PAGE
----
Use a 12mm socket wrench to remove the plastic nut securing the positive battery cable to the top of the intake manifold.
You can now rock the manifold back and forth. Slowly work it off of the mounting studs until you can get the forward section slightly elevated as shown below.
Locate the PCV valve located under the front of the manifold. Disconnect the lower vent hose (dipstick return line) by squeezing its connection and pulling it free.
The next step is difficult...use patience. The fuel injector wiring harness must be unplugged from the coolant temperature sensor in the cylinder head. It is literally done by feeling behind the intake manifold for the connection, then unplugging it. The first set of photos show the location of the coolant temperature sensor plug using your hand and an inspection mirror. The second set of photos show the sensor after the intake manifold is removed. Use all of these photos to help find and disconnect the plug.
Disconnect the vacuum hose that connects the bottom of the intake manifold to the suction jet pump as shown below. If the original factory hose clamp is on it, break it off with a pair of pliers - you can replace it with a regular "worm gear" hose clamp during reassembly.
Unplug the electric vacuum control valve at the rear left corner of the intake manifold.
The intake manifold is now free of all of its lower connections. Grasp the intake manifold with both hands and pull up CAREFULLY until it is free of the engine. Remember there are still vacuum and fuel line connections on the back of the manifold, so be extra careful how you handle it.
Remove the positive battery cable from the intake manifold.
Turn the intake manifold so the right rear corner can be accessed. Disconnect the two fuel line connections by pressing down on their release collars and pulling them free.
Now carefully turn the intake manifold the other direction so the left rear corner of it can be accessed. This is the location of electric control valve that the secondary air pump connects to. It is also the location that several other vacuum lines connect to the intake manifold, depending on the model vehicle you are working on.
Carefully disconnect the vacuum lines. We strongly suggest marking them with a high visibility tape to aid during reassembly. Now is also an excellent time to replace your old vacuum lines. Please see our parts list for the correct size vacuum lines for the M52 engine.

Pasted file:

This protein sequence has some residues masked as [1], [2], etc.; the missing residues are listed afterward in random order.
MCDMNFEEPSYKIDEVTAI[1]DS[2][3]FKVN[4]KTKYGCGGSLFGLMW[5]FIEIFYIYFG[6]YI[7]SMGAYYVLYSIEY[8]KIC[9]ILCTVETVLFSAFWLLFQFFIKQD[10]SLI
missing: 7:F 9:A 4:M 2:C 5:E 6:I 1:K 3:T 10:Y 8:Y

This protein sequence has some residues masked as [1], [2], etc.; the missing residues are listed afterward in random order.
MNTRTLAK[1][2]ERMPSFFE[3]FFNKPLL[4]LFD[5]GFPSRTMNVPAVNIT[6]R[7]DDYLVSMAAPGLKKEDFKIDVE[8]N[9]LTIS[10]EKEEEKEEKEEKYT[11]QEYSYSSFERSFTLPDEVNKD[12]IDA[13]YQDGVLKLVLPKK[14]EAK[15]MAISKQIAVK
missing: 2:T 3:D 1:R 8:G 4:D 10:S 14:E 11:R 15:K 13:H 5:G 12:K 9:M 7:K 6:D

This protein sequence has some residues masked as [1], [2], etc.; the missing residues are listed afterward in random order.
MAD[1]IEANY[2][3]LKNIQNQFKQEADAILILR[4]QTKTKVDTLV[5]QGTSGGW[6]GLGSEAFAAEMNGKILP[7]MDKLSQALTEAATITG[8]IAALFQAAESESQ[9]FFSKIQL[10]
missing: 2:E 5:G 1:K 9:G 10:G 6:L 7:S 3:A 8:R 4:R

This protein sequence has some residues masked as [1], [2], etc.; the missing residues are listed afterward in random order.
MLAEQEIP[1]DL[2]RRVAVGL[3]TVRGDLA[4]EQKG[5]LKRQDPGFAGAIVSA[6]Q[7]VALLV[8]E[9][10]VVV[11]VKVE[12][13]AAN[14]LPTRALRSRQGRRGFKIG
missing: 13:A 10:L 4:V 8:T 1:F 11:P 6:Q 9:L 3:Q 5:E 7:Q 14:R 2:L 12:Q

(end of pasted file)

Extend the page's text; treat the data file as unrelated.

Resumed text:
The intake manifold is now free and can be removed from the vehicle.
Section 4 - Reinstalling the Intake Manifold
Reinstalling the intake manifold is the exact reverse of the above steps. The following is a detailed checklist that you can use which contains critical torque values that you should adhere to. It is VERY important that you check...then double-check...every vacuum line connection to make sure they are secure. A vacuum leak will cause a rough idling engine and instrument cluster error lights. We also strongly encourage you to replace all of your intake manifold gaskets, as well as the throttle body gasket. These are common sources of vacuum leaks and should be replaced every time the intake manifold is removed.
BMW M52 Intake Manifold Reassembly Checklist
***The following steps were performed on a 2000 323i...other models may vary.
Reattach the vacuum lines to the rear left corner of the intake manifold.
Reattach the two fuel lines to the rear right corner of the intake manifold.
Install the positive battery cable back through the intake manifold. It should be directed through the last opening in the manifold (between ports 5 and 6).
Carefully lower the intake manifold back into place onto the cylinder head studs. Also verify that it is properly seated on its lower mount.
Reconnect the electric vacuum control valve at the left rear corner of the manifold.
Reconnect the intake manifold's vacuum line to the suction jet pump. Secure it with a "worm gear" style hose clamp.